1) Similar to in the US. Some produce is pre-packaged, some you bag. "Do you have to weigh and price your produce before you get in the checkout line?" If you bagged it and there isn't already a bar code on the bag, yes. You look up the producre you're weighing on the touch screen, select it, and a bar coded label prints out.
2) You bought 'em, you bag 'em.
3). Bring your own bags, or buy them at the check out line. They're not free.
4) At Carrefour, they have some kind of system where you can scan items as you shop, then you present the scanner to the cashier at the counter. I'm not sure exactly how the system works. I've never seen completely self-check out anywhere in Europe.
5) Either, although I don't know if a credit card without an imbedded chip will work. Even if a magnetic-strip only card does work, the store may not have a system for processing the paperwork.
"4. Self checkout is available in the UK and France and Belgium. I don't like it because I feel I am doing someone out of a job and not getting a payment for doing the checkout jockey's job! "
Haha, I feel the same way! I have said I won't use self-checkouts until they give me a discount for doing so. And why should I take someone's job?
In many countries (but not in the UK) you have to weight loose items yourself.
Beside each item is a price and a number. You take as much of the item to the scales and put it on. Type in the number. The item and price comes up on the screen (Tomatoes, 525g @ € .../Kg = €.....), and a label is printed. You then attach the label which is read at the checkout. If you arrive at the checkout without having weighed your goods, the cashîer has to take them back to weigh them, and everybody else behind you in the queue moans about tourists holding up everybody else.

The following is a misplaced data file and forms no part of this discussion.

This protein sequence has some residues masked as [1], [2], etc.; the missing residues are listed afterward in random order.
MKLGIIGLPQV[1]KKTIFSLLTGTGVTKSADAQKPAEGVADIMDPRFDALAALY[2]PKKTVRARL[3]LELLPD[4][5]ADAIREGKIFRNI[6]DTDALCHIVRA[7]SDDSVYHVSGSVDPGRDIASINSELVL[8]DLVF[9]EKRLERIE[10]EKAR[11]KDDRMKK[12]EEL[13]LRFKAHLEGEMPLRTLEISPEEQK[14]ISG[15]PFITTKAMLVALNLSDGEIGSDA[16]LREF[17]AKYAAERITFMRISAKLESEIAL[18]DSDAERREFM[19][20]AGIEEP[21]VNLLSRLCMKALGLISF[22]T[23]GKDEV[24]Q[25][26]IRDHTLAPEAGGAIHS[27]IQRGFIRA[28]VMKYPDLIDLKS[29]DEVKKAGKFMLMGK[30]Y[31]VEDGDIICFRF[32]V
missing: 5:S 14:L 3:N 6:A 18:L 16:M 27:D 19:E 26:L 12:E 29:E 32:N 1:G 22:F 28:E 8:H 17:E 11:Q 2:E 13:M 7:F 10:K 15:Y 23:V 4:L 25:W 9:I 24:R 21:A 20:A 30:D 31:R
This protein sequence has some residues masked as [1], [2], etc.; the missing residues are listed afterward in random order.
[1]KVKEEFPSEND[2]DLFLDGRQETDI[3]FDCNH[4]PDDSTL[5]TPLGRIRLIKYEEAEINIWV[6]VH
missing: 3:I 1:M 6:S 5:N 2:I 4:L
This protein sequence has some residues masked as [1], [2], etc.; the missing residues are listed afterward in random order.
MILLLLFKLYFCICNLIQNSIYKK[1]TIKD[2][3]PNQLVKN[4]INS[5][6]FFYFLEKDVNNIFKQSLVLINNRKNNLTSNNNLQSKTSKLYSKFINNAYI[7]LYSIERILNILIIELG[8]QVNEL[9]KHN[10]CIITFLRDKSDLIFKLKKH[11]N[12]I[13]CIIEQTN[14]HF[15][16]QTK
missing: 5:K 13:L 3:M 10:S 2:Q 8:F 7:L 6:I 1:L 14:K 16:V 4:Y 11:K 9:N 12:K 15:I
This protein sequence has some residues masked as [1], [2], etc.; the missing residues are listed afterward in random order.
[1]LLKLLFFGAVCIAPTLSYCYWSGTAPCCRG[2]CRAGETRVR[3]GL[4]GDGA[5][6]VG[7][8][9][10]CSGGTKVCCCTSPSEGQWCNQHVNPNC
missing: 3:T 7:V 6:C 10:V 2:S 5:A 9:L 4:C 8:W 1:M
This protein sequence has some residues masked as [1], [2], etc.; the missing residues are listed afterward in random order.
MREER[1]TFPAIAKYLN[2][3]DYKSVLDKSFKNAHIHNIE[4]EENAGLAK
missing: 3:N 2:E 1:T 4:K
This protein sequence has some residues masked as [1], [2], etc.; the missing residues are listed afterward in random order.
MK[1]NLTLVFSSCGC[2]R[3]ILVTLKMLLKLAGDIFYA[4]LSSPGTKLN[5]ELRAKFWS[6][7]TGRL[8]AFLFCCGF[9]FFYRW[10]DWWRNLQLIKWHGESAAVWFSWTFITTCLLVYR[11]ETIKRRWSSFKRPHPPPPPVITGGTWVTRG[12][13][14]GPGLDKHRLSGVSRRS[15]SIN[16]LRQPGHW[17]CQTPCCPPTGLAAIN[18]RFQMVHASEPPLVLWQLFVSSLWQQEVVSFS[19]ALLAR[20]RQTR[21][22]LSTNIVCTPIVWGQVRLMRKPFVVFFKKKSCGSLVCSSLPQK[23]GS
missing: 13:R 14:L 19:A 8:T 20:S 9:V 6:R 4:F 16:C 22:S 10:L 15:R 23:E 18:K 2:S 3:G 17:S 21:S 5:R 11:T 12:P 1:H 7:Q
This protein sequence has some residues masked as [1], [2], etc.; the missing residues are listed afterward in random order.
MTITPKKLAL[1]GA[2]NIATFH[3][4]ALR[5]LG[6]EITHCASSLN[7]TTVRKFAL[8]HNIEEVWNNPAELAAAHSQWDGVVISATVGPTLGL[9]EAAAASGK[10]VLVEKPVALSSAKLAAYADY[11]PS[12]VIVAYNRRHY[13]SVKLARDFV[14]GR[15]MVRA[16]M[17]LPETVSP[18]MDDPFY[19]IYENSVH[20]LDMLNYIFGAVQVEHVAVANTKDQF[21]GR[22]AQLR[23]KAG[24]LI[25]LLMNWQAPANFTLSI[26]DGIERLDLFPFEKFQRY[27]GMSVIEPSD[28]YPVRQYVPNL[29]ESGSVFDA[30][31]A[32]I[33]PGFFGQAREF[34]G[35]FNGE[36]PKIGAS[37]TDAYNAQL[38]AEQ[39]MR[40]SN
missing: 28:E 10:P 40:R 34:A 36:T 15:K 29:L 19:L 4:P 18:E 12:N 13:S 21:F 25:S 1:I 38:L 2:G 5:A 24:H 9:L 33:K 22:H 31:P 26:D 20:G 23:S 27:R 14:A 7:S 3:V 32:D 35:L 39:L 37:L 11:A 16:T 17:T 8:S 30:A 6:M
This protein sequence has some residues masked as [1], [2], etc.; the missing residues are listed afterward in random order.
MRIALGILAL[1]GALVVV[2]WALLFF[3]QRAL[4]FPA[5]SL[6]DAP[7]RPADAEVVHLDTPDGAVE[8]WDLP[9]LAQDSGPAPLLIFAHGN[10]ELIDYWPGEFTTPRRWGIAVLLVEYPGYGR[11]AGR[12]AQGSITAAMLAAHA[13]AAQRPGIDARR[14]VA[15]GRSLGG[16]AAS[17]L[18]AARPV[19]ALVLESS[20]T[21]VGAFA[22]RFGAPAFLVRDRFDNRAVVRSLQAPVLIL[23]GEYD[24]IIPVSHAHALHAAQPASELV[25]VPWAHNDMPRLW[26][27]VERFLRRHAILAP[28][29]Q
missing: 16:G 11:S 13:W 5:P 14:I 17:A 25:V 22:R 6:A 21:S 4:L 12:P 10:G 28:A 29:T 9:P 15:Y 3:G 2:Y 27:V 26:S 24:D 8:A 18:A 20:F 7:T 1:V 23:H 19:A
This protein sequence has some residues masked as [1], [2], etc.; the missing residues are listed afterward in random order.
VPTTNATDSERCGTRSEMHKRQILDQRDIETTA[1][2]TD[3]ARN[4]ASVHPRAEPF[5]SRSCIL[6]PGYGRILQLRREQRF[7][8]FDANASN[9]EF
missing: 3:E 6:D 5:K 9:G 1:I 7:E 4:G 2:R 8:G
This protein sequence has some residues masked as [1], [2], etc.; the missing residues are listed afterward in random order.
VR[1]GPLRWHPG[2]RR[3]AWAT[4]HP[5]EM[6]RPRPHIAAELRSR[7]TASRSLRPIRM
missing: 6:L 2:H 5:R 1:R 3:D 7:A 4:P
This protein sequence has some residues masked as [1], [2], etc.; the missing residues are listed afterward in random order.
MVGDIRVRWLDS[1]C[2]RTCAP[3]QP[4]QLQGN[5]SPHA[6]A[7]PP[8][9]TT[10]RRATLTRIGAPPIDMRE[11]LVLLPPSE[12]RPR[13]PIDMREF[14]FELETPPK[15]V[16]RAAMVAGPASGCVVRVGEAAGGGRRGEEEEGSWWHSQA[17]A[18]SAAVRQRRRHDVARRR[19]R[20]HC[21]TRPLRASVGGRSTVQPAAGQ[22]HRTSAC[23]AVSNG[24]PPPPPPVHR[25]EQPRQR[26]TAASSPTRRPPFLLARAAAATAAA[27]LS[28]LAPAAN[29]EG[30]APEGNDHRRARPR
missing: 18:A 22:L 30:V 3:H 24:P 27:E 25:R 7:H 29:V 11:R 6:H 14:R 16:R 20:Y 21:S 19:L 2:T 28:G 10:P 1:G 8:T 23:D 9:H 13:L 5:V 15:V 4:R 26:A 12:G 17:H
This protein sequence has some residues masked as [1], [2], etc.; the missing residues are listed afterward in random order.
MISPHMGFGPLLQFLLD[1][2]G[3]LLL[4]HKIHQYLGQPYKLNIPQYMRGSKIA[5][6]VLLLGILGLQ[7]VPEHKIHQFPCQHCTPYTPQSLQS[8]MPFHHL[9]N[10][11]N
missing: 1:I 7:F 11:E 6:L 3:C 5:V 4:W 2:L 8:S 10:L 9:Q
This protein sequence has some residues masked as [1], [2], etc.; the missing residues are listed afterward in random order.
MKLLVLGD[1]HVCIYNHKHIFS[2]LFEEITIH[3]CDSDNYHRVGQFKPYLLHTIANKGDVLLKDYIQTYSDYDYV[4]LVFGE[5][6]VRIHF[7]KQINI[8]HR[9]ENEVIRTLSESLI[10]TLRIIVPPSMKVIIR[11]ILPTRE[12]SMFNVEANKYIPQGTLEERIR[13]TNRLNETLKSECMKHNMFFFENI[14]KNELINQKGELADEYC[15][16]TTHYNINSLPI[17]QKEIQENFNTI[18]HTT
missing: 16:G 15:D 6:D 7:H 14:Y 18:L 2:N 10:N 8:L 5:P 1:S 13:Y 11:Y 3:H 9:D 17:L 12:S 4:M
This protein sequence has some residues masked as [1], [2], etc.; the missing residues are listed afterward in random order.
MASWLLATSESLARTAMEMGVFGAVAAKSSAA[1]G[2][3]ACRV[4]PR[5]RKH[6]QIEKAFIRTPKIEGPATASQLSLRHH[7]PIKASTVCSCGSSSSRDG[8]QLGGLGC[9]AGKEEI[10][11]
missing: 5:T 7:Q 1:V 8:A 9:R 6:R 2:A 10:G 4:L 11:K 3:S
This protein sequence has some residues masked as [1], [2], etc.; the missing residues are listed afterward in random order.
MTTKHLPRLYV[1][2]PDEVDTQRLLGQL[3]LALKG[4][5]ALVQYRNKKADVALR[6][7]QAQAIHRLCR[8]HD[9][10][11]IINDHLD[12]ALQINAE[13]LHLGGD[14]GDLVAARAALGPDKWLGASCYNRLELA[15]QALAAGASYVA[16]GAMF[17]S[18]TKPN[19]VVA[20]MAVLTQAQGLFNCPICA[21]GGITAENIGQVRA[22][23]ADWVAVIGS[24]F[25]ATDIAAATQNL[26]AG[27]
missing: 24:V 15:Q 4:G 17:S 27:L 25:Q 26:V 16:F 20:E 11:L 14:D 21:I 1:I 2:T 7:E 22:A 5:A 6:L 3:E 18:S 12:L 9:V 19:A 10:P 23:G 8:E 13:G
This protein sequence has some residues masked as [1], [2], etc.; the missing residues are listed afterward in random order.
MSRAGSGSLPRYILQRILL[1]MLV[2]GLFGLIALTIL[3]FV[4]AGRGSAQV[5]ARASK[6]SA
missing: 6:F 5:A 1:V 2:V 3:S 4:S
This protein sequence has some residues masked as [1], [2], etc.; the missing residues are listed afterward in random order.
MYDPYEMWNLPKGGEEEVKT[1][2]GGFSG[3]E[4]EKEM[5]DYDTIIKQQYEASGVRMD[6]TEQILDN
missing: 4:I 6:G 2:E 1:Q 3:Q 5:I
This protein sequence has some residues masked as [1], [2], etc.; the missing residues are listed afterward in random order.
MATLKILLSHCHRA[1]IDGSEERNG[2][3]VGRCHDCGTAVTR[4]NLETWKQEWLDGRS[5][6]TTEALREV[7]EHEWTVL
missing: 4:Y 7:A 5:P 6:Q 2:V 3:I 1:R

You always have to bag your own purchases.
You often have to pay for bags, this is to encourage you to re-use them. Bring you bags back and use them again. The bags are hanging up before the cashier. If you pay for your purchases and then start looking for bags - hard luck.
al.milo. Do not be worried. It is actually a useful series of questions for visitors to Europe. Most guide books do not include a 'how do I buy 250 g of mushrooms?' What is logical to me in Scotland is not logical to someone in France, Germany or Italy etc etc.
Buying at a supermarket is similar but not identical because of different customs and laws. From tomorrow (20th October) there is a 5p (US$2bn, though I may have got the conversion wrong) charge in shops for a plastic bag in Scotland. It will take a while to get used to. If I go to Carlisle, two hours on the motorway, one hour with my right foot, they are free. For now.
Don't worry too much. If anything you will have a nice reusable Carrefour/Sainsbury's/Delhaize bag to show off at home.
Hi, I love to stop in grocery stores when we travel to pick up items for lunches and also to see what types of food are preferred in the area, i.e. the jam/bread toppings items in Wengen, Switzerland took up an aisle, and coffee was equally long; cereal was about a yard long of aisle space.
Back to your questions, when you're picking produce there may be plastic gloves in the area. Use them to pick up your items. In the USA we tend to touch several pieces of fruit to find the perfect one, but in Europe people you need to pick up just one & take it. If there's a person helping with produce, tell them if you want to eat it today or wait a few days, and they'll pick out one for the ripeness you're requesting.